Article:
“Organic waste is one of the big needle movers,” Leopold said. “Canada is part way down the path to organic waste diversion, but we’re not all the way. We need to get every municipality and industrial, commercial and institutional body participating in recycling, and not just paper, glass and metal. We need to make sure that organics are staying out of the landfill,” he said.
Breaking it down
Convertus partners with municipalities to design, build, operate and service organic waste treatment facilities. It currently operates organic waste treatment facilities across the country. In London, Ont., Ottawa and Surrey and Nanaimo, B.C., organic waste is converted to fertilizer or compost for farmers and municipalities using in-vessel composting. In November, Convertus closed a deal to acquire Envirem Organics, which has facilities in New Brunswick, Nova Scotia and Maine that specialize in organic bio-products including mulches, soils and fertilizers. Currently, residuals from the process are transported to landfills, and leachate — a concentrated soup that comes from landfill waste — goes to a licensed liquid waste disposal company.
Its Surrey, B.C. facility uses in-vessel composting, as well as wet and dry anaerobic digestion (AD), a process in which microorganisms break down biodegradable material of varying dryness in the absence of oxygen to convert waste to biogas for natural gas injection or electricity generation. The AD process off-gases a mixture of CH4, CO2, and trace gases that is converted to renewable natural gas for a local gas utility, and CO2, which is captured and reused for purging AD vessels.
“A lot of facilities would then just exhaust the CO2, which doesn’t set a good example for a carbon footprint. Our patented technology strips it out to be reused to blanket the waste and push the oxygen out,” Leopold noted.
Throughout its process of converting waste to a usable resource, Convertus uses little energy — mainly diesel for its loaders and electricity to run blowers in the tunnels. That, however, has not stopped it from looking to strengthen its circular proposition.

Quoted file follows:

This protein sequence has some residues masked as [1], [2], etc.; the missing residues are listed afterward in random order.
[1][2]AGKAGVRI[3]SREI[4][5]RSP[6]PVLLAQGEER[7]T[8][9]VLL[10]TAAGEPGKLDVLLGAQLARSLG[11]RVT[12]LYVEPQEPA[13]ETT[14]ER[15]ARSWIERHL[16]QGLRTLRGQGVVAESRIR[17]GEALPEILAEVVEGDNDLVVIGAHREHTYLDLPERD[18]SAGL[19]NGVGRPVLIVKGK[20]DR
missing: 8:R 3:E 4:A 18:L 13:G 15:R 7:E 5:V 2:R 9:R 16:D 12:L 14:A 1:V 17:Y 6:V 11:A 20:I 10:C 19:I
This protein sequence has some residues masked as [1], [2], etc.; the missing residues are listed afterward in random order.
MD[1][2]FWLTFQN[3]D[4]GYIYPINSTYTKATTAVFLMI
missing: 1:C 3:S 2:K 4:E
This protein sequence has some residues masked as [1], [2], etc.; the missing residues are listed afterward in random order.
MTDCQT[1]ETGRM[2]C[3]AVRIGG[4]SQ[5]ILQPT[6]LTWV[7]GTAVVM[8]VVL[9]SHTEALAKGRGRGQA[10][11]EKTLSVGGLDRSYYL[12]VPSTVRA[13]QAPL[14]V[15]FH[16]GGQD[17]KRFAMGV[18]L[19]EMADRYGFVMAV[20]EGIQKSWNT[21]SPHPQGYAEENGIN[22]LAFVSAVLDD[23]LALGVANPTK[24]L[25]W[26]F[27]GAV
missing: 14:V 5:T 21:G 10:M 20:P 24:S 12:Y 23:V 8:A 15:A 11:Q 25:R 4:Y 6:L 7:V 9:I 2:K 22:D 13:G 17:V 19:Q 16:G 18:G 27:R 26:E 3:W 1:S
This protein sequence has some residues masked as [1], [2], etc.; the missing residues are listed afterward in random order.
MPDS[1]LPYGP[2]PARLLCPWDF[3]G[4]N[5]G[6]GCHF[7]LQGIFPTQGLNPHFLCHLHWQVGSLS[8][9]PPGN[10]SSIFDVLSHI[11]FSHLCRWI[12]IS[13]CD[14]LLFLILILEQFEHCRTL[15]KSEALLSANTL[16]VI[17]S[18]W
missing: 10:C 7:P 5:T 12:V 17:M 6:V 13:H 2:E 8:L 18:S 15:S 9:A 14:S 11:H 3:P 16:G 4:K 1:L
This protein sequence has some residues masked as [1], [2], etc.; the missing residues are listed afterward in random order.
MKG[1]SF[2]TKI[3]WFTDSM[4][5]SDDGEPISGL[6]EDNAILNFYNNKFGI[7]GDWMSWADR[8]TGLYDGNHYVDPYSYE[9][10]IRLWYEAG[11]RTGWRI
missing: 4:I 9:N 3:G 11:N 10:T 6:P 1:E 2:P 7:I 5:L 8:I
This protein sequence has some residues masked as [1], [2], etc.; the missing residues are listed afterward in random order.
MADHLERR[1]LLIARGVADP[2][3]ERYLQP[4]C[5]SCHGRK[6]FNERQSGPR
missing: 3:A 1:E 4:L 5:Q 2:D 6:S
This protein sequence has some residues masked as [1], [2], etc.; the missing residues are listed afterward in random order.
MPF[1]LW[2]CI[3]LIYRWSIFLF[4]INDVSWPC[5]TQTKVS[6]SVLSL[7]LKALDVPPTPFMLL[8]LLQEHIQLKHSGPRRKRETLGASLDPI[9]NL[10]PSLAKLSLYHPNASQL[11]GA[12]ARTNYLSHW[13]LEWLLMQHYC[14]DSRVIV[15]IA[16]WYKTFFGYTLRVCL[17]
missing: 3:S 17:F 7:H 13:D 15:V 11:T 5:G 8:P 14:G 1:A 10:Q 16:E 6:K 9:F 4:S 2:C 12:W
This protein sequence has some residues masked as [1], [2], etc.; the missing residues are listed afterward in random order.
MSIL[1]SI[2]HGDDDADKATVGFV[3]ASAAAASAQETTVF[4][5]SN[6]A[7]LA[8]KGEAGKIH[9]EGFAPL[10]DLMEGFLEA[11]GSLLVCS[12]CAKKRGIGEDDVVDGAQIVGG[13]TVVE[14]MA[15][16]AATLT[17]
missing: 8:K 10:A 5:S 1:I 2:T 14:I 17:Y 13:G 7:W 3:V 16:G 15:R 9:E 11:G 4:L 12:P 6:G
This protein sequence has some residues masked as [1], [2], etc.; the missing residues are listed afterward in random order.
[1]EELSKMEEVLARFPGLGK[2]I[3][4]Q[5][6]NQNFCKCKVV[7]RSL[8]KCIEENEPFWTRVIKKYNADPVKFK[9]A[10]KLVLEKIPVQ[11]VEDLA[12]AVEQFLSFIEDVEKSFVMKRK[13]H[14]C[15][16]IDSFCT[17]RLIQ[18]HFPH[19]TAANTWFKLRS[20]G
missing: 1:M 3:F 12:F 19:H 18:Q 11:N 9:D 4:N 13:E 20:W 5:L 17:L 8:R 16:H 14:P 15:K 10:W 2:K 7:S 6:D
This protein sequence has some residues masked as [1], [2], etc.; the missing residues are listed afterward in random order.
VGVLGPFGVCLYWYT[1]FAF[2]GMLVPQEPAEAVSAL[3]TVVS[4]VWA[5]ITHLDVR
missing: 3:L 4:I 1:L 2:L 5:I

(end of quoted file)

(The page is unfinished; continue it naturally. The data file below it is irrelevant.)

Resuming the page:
Photo: Michael Leopold
Convertus plans to make its operations carbon neutral by 2035. To do that it will need to find a low-carbon alternative to diesel fuel and go off-grid for electricity. It also wants to be water neutral, meaning it will eliminate leachate and using raw water, such as that from rain or rivers and lakes. When it comes to odour abatement, Leopold said, Convertus is ahead of its competitors. Waste management companies often locate facilities several hours outside of urban areas to minimize the number of people affected by odours. “That doesn’t do anything for their carbon footprint,” he said. Using technology to minimize odours, Convertus can be located within city boundaries, which allows municipalities to pick up its organic waste in the morning and by evening have the material sorted, shredded and in a tunnel composting.
The most important goal, however, is to have 0% of residual waste going to landfills by 2035, one Leopold said can be reached if Canadians sort their waste correctly. “Today, the amount we send varies depending on how clean the program is. It ranges from 3% to 5% in B.C. to 5% to 25% in Ontario. B.C. tends to have stricter guidelines as to what is allowable within green bin programs. Although our technology can process complex waste streams, we work with our municipal partners to promote cleaner programs through education,” he said.
One other lofty goal Convertus has is to double in size by 2026. It’s looking at a couple of options to do that. For starters, it will look to fill unused capacity at its existing sites, given its Ontario facilities operate at about 80% of capacity. It is also in talks for a handful of strategic acquisitions.
“Our recent acquisition of Envirem Organics put us in multiple provinces, making us the largest organic processor in Canada, and definitely in the top two or three in North America,” Leopold said.